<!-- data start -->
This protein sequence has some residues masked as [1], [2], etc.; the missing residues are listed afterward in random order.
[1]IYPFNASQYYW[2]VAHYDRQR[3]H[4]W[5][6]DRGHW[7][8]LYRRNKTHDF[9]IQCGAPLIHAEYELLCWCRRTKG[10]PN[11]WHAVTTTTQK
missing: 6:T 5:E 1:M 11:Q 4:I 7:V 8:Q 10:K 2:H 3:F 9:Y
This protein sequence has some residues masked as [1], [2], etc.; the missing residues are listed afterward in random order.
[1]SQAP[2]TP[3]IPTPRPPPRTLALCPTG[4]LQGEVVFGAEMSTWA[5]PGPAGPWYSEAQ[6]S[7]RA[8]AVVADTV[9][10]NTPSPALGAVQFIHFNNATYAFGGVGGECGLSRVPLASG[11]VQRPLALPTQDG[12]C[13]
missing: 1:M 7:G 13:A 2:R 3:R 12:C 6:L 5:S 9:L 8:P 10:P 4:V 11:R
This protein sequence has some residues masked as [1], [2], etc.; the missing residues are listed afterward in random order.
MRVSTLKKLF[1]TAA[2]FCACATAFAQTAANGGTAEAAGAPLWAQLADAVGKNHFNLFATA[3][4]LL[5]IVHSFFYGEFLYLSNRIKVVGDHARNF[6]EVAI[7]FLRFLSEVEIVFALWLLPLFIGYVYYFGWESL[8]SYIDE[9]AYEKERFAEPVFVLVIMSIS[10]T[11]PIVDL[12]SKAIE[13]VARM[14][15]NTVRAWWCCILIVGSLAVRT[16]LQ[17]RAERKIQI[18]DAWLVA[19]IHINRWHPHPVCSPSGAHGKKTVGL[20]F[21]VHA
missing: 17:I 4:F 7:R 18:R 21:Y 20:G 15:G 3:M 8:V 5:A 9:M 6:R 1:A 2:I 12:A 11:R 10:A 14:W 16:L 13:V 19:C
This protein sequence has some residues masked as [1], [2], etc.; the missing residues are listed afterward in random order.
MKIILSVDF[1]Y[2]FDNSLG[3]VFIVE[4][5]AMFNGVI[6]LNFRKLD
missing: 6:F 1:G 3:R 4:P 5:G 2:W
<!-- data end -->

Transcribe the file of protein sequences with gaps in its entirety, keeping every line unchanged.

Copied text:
This protein sequence has some residues masked as [1], [2], etc.; the missing residues are listed afterward in random order.
[1]IYPFNASQYYW[2]VAHYDRQR[3]H[4]W[5][6]DRGHW[7][8]LYRRNKTHDF[9]IQCGAPLIHAEYELLCWCRRTKG[10]PN[11]WHAVTTTTQK
missing: 6:T 5:E 1:M 11:Q 4:I 7:V 8:Q 10:K 2:H 3:F 9:Y
This protein sequence has some residues masked as [1], [2], etc.; the missing residues are listed afterward in random order.
[1]SQAP[2]TP[3]IPTPRPPPRTLALCPTG[4]LQGEVVFGAEMSTWA[5]PGPAGPWYSEAQ[6]S[7]RA[8]AVVADTV[9][10]NTPSPALGAVQFIHFNNATYAFGGVGGECGLSRVPLASG[11]VQRPLALPTQDG[12]C[13]
missing: 1:M 7:G 13:A 2:R 3:R 12:C 6:L 5:S 9:L 8:P 10:P 4:V 11:R
This protein sequence has some residues masked as [1], [2], etc.; the missing residues are listed afterward in random order.
MRVSTLKKLF[1]TAA[2]FCACATAFAQTAANGGTAEAAGAPLWAQLADAVGKNHFNLFATA[3][4]LL[5]IVHSFFYGEFLYLSNRIKVVGDHARNF[6]EVAI[7]FLRFLSEVEIVFALWLLPLFIGYVYYFGWESL[8]SYIDE[9]AYEKERFAEPVFVLVIMSIS[10]T[11]PIVDL[12]SKAIE[13]VARM[14][15]NTVRAWWCCILIVGSLAVRT[16]LQ[17]RAERKIQI[18]DAWLVA[19]IHINRWHPHPVCSPSGAHGKKTVGL[20]F[21]VHA
missing: 17:I 4:F 7:R 18:R 21:Y 20:G 15:G 3:M 8:V 5:A 9:M 6:R 1:A 2:I 12:A 11:R 10:A 14:W 16:L 13:V 19:C
This protein sequence has some residues masked as [1], [2], etc.; the missing residues are listed afterward in random order.
MKIILSVDF[1]Y[2]FDNSLG[3]VFIVE[4][5]AMFNGVI[6]LNFRKLD
missing: 6:F 1:G 3:R 4:P 5:G 2:W